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Why the mixed messages on bin Laden raid?
White House

Why the mixed messages on bin Laden raid?

On Monday, the White House released this photo of the president's senior staff gathered in the Situation Room to monitor U.S. Special Forces as they brought down the world's most-wanted terrorist:

Granted not all witnesses in the room are captured in the photo, but it's sufficient to guess that only a handful of key players really know what went down -- all of them reporting to President Barack Obama.  With such a tight circle of those in the know, why have there been so many mixed messages and fumbled facts?

Going back and retracing the flow of information on our live blog, you can see a definite evolution in the White House's story about what exactly took place at the bin Laden compound in Abbottabad, Pakistan.  The first details were scarce, with some sources suggesting bin Laden was killed in a U.S. air strike rather than an on-the-ground shoot out.  During his late-night live remarks, President Obama clarified some of the early discrepancies, including the apparent firefight that took place.

Many had long assumed bin Laden was armed, but the White House clarified just today that he did not have a firearm.  Still, they insist, bin Laden "did resist the assault force" before being killed.  What kind of resistance?  The White House has not hinted, but CNN's Pam Benson reports that when asked, one U.S. official said only, "[bin Laden] didn't hold up his hands and surrender."

WH spokesman Jay Carney insisted today, "If we had the opportunity to take bin Laden alive, if he didn’t present any threat, the individuals involved were able and prepared to do that."  This conflicts with earlier reports from Reuters quoting an unnamed "national security official" who said the strike force had orders to kill bin Laden, not capture him.  "This was a kill operation," the official said.

CIA director Panetta also confirmed the "kill" order today. "The authorities we have on Bin Laden are to kill him. And that was made clear. But it was also, as part of their rules of engagement, if he suddenly put up his hands and offered to be captured, then-- they would have the opportunity, obviously, to capture him. But that opportunity never developed," he told NBC News.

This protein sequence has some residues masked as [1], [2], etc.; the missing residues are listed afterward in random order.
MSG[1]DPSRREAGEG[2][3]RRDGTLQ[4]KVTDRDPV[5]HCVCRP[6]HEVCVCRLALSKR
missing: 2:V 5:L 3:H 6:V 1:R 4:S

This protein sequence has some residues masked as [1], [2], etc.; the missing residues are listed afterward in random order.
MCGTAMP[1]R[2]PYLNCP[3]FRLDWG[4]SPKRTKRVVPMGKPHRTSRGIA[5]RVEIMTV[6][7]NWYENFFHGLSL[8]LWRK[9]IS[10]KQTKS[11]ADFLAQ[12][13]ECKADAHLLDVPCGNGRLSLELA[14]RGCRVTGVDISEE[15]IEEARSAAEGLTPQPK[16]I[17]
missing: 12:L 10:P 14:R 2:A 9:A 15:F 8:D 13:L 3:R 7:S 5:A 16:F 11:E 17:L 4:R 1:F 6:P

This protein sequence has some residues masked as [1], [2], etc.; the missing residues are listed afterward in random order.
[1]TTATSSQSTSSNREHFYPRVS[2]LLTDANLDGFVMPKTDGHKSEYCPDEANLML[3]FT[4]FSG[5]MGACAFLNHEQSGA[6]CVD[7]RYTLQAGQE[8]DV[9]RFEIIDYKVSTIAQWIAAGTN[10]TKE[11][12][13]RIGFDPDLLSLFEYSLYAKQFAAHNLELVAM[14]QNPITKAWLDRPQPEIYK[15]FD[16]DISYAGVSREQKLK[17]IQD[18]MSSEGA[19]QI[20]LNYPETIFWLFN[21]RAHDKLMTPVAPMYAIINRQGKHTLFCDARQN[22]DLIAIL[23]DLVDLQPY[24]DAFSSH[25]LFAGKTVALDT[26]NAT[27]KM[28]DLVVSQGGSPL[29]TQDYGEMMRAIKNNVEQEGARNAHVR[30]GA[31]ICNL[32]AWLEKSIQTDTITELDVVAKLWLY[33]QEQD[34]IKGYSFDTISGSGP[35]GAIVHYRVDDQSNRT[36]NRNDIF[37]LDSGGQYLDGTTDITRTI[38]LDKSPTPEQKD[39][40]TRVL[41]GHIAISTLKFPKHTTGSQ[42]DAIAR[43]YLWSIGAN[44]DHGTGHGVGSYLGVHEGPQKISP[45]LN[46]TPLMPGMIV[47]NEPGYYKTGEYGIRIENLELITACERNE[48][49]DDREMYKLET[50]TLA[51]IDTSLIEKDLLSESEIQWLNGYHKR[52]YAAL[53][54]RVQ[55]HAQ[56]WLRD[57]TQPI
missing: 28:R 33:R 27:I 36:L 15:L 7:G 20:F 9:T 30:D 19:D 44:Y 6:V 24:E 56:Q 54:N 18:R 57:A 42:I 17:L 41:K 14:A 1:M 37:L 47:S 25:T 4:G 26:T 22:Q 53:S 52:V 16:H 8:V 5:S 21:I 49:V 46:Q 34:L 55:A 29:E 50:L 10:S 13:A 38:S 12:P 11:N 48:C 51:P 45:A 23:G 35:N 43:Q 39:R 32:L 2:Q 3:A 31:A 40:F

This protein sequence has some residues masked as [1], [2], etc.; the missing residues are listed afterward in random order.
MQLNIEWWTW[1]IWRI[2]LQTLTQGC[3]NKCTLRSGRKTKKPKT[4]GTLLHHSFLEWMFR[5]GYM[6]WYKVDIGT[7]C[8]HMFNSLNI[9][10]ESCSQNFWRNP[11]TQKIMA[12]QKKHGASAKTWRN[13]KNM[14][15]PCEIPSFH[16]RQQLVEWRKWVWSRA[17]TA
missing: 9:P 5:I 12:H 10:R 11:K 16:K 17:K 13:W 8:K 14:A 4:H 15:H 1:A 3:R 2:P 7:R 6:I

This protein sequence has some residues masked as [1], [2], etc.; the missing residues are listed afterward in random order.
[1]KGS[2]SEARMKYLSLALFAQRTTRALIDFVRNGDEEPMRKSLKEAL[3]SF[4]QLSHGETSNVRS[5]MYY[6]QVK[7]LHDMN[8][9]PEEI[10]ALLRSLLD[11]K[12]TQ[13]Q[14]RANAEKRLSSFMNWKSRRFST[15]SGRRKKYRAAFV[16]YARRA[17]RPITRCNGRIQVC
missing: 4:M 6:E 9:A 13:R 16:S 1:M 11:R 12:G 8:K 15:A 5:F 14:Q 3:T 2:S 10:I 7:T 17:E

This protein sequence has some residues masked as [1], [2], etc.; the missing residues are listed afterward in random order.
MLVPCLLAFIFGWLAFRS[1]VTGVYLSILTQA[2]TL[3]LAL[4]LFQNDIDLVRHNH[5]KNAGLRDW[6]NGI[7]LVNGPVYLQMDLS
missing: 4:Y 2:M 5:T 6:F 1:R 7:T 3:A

The president's own deputy national security advisor, John Brennan, told the White House press corps yesterday that bin Laden had not only been armed, but he also used his own wife as a shield against a hailstorm of bullets.  Carney denied both of these accounts today, saying bin Laden was not armed and that he wasn't sure if any woman had been used as a "human shield."

Meanwhile, according to Politico, the U.S. team found bin Laden in a room with one of his wives who reportedly "rushed" the commando team.  She was shot in the leg and not killed.  If she survived after trying to attack the SEALs, why was bin Laden killed?  "I think resistance does not require a firearm," Carney responded today.

Brennan -- one of the people who sat in the Situation Room with President Obama and watched as Sunday evening's events unfold -- also named one of bin Laden's sons, Khalid, as among the dead at the compound.  Yet the White House transcript of the briefing had the name as Hamza.  In the end, bin Laden and four others were killed at the compound, Carney said today.

Carney also read a statement from the Department of Defense today that said the commando team "departed the scene via helicopter to the USS Carl Vinson in the North Arabian Sea” -- another contradiction from earlier reports that said the SEALs had flown their remaining helicopter (and bin Laden) to Bagram Air Force Base in Afghanistan. Indeed, the White House is speculated to have pictures of OBL's corpse in a hanger at Bagram, yet the DoD timeline seems to exclude the trip altogether.

Are all of these criss-crossed details just a symptom of military and intelligence agencies working to get the facts straight after a chaotic 48 hours?

If the WikiLeaks information on a possible al-Qaeda nuke is accurate, shouldn't we have done all we could to keep bin Laden alive?  And if we suspected Pakistan was harboring bin Laden, shouldn't we have used our intel to smoke out a possible double-cross?  Why did we know bin Laden received appropriate Muslim burial rights before any of the above details were worked out?  We're still waiting for the White House to decide whether they will release a single photograph of bin Laden, yet we already know Panetta wants Al Pacino to play him in the non-existent movie recount...?

There are many questions the American people need answered and while we can't know every detail of this very classified mission, the Obama administration is undermining many of our efforts in the War on Terror by not connecting all these dots for us -- and the world.

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